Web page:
Every writer has his/her own structural supports, but here are some that writers, myself included, often use. For example, to provide the “beats” the dialogue needs, I often have a character make a physical movement. However, by the end of the first draft I have so many shook his/her heads that the characters’ necks should’ve snapped and their skulls ought to be rolling on the ground. I also end up with more look/looked/looking than you’d believe possible. Not to mention the myriads of he/she ran a hand through his/her hair—they do this so often, you’d think every character must have a serious case of eczema or lice. 

If you’re nodding your head and thinking “I do that too,” don’t be discouraged. Remember those supports were important—they were the scaffolding that held the story together as you wrote it. But now, they must be removed. So how do you go about it? One way I’ve seen writers deal with word repetitions is to use synonyms. And “looked” becomes glanced, perused, spied, peeked, peeped, etc., etc. Do NOT do this. All it does is tell the reader that you have a really good thesaurus. The way to a beautiful novel is to replace the adequate beats and repetitions with texture. In other words, the beat must advance the plot or teach the reader more about the character. If not, it’s called a “cheap beat” and says “I’m An Amateur” in blinking neon lights.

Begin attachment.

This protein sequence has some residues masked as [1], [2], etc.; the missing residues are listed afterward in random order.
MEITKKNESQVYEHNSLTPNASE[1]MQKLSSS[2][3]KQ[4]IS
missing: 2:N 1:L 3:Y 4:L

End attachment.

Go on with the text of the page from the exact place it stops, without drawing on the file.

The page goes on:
Good beats read like this:

            “You mean you’ve—” Martin swallowed and his necktie climbed his swollen gorge.  

From Beyond the Bedroom Wall by Larry Woiwode, National Book Award finalist. Here we know that not only is Martin surprised and upset, he’s so straight-laced that with a big swallow, his too-tight tie climbs his neck.

            “…He decided one day to join the black horses in the mountains. One night during a terrible storm he was struck by lightning. The lightning burned him all black. He was killed. That is the end of the story.”

            There was silence. Through my open windows came the murmurous sounds of the surf.
            “I don’t like that story,” I said finally.

From Davita’s Harp by Chaim Potok. Here the silence and the sounds give us the melancholy mood and foreshadow the boy’s response.

(Emerson and Amelia are discussing how to preserve a painting.)

            “A solution is precisely what it is. A mixture of weak tapioca and water, brushed on the painting—”

             “You said brushing marred the paint.”